Feeling an emotion is one thing. Some might say it is integral to being human, but I don’t think lacking emotion —for reasons of trauma or sociopathy— keeps one from that distinction. It is much more about recognizing emotion, being able to traverse the emotional world, not necessarily feeling them ourselves but understanding them, understanding their strange ineffability —where do they come from? How come we can’t describe what it means to feel mad, say?— and how it feels to have felt. The AI which designed this piece likely cannot feel in the traditional sense, but it clearly has some kind of comprehension —even if that comprehension had to be defined and supplied by Klingemann himself— about what creates emotionality. That is to say, this piece is too advanced to be accidental. It is so completely in control of its various elements: its colors, its use of negative space, all the drama contained in its little details. And though a name like Portrait 1535445063 may denote a randomness in the process of generating a piece like this (though I doubt the artist went through 1,535,445,063 pieces by hand before choosing this one), it still strikes me as both startling and impressive that a work with such clear emotional expression was borne from within a CPU and not from within a mind which might have had a more experiential impetus for it. The beauty, I see, of these generative AI pieces is not, as art has traditionally emphasized, in the individual choices within the art, but rather in the comprehensive sensations created when the human motivation meets the machine “imagination.”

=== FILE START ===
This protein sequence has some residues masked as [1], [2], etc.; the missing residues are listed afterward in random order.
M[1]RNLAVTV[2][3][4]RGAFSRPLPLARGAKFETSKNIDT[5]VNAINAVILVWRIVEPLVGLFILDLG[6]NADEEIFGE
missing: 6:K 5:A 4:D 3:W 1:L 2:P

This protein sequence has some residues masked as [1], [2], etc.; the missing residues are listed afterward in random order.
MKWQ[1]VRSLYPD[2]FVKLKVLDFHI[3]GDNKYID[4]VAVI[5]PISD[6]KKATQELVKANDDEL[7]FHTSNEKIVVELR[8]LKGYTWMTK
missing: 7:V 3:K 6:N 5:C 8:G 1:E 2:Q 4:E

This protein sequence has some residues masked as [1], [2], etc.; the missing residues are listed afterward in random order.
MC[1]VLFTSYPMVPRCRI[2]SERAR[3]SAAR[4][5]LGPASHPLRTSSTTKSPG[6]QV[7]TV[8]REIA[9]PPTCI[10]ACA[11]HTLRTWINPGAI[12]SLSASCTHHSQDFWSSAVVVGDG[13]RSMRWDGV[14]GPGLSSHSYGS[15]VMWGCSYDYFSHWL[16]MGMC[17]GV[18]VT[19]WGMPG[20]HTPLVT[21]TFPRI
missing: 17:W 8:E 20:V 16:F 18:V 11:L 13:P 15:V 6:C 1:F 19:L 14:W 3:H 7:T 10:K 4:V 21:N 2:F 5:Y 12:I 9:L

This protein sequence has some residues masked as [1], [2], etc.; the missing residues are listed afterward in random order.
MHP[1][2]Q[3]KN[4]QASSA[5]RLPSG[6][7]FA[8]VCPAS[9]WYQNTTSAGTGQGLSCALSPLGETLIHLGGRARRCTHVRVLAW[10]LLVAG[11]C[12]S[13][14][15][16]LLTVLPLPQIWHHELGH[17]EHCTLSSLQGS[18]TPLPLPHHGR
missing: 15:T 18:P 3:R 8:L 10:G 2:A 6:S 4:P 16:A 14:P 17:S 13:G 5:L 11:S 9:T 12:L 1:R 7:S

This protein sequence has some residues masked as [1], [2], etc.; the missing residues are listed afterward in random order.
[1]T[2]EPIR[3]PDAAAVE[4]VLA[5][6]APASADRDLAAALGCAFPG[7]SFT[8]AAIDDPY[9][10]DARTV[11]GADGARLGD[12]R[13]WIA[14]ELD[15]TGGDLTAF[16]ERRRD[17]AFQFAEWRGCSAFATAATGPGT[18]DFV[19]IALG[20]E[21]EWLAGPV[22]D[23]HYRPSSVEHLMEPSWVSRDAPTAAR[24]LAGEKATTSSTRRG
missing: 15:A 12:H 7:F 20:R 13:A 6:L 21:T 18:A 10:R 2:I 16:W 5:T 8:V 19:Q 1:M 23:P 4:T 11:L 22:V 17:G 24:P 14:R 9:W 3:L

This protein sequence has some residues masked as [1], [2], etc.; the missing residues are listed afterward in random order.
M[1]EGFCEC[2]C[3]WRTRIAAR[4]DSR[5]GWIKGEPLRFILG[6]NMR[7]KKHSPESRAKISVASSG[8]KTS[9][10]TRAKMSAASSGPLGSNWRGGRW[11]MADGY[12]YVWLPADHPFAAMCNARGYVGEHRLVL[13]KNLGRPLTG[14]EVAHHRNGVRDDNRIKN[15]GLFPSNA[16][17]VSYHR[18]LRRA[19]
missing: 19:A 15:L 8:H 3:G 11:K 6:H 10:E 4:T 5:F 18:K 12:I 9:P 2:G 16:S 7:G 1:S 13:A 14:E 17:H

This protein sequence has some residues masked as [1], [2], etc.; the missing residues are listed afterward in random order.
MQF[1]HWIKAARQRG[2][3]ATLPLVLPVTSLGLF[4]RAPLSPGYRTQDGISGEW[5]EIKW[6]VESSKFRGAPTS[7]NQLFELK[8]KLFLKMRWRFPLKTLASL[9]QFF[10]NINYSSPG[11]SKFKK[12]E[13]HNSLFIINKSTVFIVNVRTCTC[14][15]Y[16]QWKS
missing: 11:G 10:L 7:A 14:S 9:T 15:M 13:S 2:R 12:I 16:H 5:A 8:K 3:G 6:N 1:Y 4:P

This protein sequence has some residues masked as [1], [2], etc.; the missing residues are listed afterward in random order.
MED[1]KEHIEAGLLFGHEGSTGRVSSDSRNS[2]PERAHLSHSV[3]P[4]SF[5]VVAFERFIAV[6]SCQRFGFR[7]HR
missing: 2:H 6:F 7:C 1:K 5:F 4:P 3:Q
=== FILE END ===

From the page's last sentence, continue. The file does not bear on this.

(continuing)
Portrait 1535445063 will haunt me. I will see this face when I close my eyes. I will see this face in dark corners. When tragedy strikes me, I will feel the feeling that spawned this piece. Somewhere, in the binary behind this piece, is the compositional code to emotion. I can’t see it, but I can feel it. Portrait 1535445063 is radiant with that energy.